10 songs – 37 minutes
Bluesitude is the second album from Ohio-based blues-rockers, The Juke Hounds, following on from 2012’s Low Man On The Totem Pole.
Originally formed in 2006, the band comprises Bob Gardner on vocals and guitars, Gerard Dominick on bass, Mark Smallwood on vocals and drums, Jimmy Kormanik on harmonica and Doug Barber on vocals and keyboards. The album also features guest appearances from the horn section of Don Kaser on trombone and horn arrangements, Norman Tischler on saxophone and Michael Rubin on trumpet. On “Choose To Be Young”, Bobby Stocker takes the drum stool.
Kicking off with “I Drive”, which features a riff reminiscent of an updated, angular, more frazzled “Smokestack Lightnin’”, Gardner sings with real venom: “Backseat drivers give me lip, I ain’t going to take their shit, because it’s my life, my way, I drive.” The attitude in both the lyrics and the aggressive attack of the musicians reflects the grit and power that is found throughout Bluesitude. But this is also a band that understands light and shade. When Kormanik steps up for his harmonica solo in “I Drive”, the band slips into a gentler, funky, backing rhythm before Kormanik, Barber and Dominick drop out entirely, leaving Smallwood’s drums and Gardner’s solo guitar. Gardner pulls out a powerfully melodic solo while the musicians re-enter gradually to help build the tension and momentum of an impressive song.
While songs such as “Throwin’ A Good Man Away”, “Best Love” “Choose To Be Young” and “Flood Waters” are solid, traditional electric blues, a wide range of other influences are discernable on Bluesitude. “My Prayer” is a gentle acoustic ballad featuring just Gardner’s guitar and Kormanik’s harp. “Stand Up” has a funked-up edge with a heavy Stax-like soul sound. “Fight” is a heavy blues-rock song. There is however a consistent muscular attitude throughout the album. Even the slower, gentler songs have an “in your face” presence.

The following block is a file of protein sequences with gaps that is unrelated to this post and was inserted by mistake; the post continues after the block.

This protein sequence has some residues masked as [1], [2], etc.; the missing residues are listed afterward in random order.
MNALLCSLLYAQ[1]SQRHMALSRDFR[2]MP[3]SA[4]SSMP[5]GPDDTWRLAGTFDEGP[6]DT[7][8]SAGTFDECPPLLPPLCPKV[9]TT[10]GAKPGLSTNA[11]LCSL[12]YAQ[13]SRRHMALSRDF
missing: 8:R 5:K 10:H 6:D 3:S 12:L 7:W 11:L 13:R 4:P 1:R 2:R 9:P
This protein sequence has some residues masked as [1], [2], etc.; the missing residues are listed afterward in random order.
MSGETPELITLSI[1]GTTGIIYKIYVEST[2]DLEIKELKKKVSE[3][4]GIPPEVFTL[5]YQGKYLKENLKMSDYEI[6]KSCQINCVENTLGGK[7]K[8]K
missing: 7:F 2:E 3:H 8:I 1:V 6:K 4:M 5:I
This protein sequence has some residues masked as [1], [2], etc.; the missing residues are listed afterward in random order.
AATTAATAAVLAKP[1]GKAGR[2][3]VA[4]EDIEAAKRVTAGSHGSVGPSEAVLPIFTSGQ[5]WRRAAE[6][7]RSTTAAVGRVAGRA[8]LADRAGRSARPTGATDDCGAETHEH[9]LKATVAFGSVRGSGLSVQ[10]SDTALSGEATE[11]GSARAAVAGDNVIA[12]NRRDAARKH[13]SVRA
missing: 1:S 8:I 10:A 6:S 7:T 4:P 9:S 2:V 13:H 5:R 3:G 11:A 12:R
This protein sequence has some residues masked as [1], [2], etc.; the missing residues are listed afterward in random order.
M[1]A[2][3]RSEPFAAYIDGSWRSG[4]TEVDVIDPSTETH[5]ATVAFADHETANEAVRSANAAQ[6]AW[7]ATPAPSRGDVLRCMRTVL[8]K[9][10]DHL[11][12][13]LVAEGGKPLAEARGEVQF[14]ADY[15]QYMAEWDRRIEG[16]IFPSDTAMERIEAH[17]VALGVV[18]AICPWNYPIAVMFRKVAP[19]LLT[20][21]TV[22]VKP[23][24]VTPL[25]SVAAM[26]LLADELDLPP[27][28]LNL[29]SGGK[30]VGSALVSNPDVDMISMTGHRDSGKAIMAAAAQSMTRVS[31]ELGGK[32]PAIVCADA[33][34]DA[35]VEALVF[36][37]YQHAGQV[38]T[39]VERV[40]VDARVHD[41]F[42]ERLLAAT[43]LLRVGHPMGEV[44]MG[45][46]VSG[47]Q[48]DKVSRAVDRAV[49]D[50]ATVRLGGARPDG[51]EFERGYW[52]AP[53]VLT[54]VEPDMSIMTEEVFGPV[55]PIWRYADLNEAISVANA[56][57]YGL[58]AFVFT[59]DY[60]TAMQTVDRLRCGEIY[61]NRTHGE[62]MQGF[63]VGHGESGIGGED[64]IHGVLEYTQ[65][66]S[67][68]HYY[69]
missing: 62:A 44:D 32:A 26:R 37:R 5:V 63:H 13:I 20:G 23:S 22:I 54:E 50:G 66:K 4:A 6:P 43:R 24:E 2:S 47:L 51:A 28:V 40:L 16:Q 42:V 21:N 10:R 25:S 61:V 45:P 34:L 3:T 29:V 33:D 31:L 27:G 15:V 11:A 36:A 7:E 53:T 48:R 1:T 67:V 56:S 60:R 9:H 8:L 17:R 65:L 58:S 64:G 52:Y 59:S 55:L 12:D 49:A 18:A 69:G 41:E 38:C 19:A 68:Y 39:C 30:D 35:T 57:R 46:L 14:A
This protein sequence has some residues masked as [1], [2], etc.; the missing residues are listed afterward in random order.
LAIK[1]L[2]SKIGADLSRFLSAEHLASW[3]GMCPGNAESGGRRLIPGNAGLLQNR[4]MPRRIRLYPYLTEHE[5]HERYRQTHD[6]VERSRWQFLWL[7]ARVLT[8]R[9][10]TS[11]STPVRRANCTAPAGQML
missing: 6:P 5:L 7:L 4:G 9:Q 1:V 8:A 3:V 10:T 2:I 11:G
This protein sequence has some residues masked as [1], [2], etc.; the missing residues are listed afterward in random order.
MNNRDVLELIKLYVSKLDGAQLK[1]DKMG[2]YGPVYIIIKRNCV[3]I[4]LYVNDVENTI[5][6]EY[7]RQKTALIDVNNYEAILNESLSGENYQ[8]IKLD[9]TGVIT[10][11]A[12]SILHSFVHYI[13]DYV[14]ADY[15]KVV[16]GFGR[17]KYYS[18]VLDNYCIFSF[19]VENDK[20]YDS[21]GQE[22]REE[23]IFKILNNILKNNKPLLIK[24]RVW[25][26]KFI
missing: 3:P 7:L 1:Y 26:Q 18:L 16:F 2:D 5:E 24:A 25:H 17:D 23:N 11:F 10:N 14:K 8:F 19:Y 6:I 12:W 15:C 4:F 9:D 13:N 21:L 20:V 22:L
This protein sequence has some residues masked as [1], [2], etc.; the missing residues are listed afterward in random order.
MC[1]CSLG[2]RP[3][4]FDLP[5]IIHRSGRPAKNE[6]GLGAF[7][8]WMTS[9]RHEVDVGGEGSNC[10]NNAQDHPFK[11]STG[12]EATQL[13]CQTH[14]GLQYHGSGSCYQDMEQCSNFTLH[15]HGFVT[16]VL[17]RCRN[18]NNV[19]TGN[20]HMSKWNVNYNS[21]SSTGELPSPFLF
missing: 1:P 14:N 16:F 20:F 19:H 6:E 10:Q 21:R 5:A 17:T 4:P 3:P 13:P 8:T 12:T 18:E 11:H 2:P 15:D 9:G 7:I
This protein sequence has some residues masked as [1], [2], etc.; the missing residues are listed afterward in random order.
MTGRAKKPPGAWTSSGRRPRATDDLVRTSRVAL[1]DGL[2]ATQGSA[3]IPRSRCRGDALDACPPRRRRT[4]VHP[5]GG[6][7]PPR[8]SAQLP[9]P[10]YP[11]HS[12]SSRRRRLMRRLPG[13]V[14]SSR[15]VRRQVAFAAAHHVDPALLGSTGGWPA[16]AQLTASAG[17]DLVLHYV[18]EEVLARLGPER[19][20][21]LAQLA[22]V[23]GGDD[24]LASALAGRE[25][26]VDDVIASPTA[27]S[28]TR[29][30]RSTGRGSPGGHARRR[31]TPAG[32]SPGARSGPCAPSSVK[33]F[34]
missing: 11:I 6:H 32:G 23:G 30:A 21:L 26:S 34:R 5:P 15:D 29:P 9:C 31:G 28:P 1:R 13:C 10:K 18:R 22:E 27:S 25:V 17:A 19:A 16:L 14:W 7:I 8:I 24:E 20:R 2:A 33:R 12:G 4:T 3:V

The quality of the musicianship is uniformly excellent, with the solos being primarily shared between Gardner and Kormanik, the two even playing in stereo in “Best Love”. When he does get a chance to stretch out, for example on the organ solo in “Throwin’ A Good Man Away”, Barber shows he is no slouch either. And while the lyrics do not break any new ground, subtle surprises abound in the performances, from the key change in “Best Love” to the vocal melodies in a number of the songs that are sufficiently original and unexpected to help lodge the songs in one’s head. Gardner’s contribution to album is a particularly impressive, writing all the songs, except for “Superior Woman” and “Flood Waters”, which he co-wrote with Daryl Rowland.
Like its predecessor album, Bluesitude was produced by The Juke Hounds and Freddy DeMarco and recorded and mixed at DeMarco’s Recording Studio (part of DeMarco’s School of Music) in Hudson, Ohio. The result is a crisp, modern production that provides excellent separation between the instruments. So even on the horn-laden tracks like “Superior Woman” or “Choose To Be Young”, each instrument can be clearly distinguished.
This is a relatively short album, with 10 songs packed into little more than half an hour. But it packs a powerful punch. On the evidence of Bluesitude, The Juke Hounds must be a magnetic presence on stage. While you are waiting for them to come to a town near you, if you like your blues played with attitude and edge, with a hint or two of soul and rock, you should check out this album.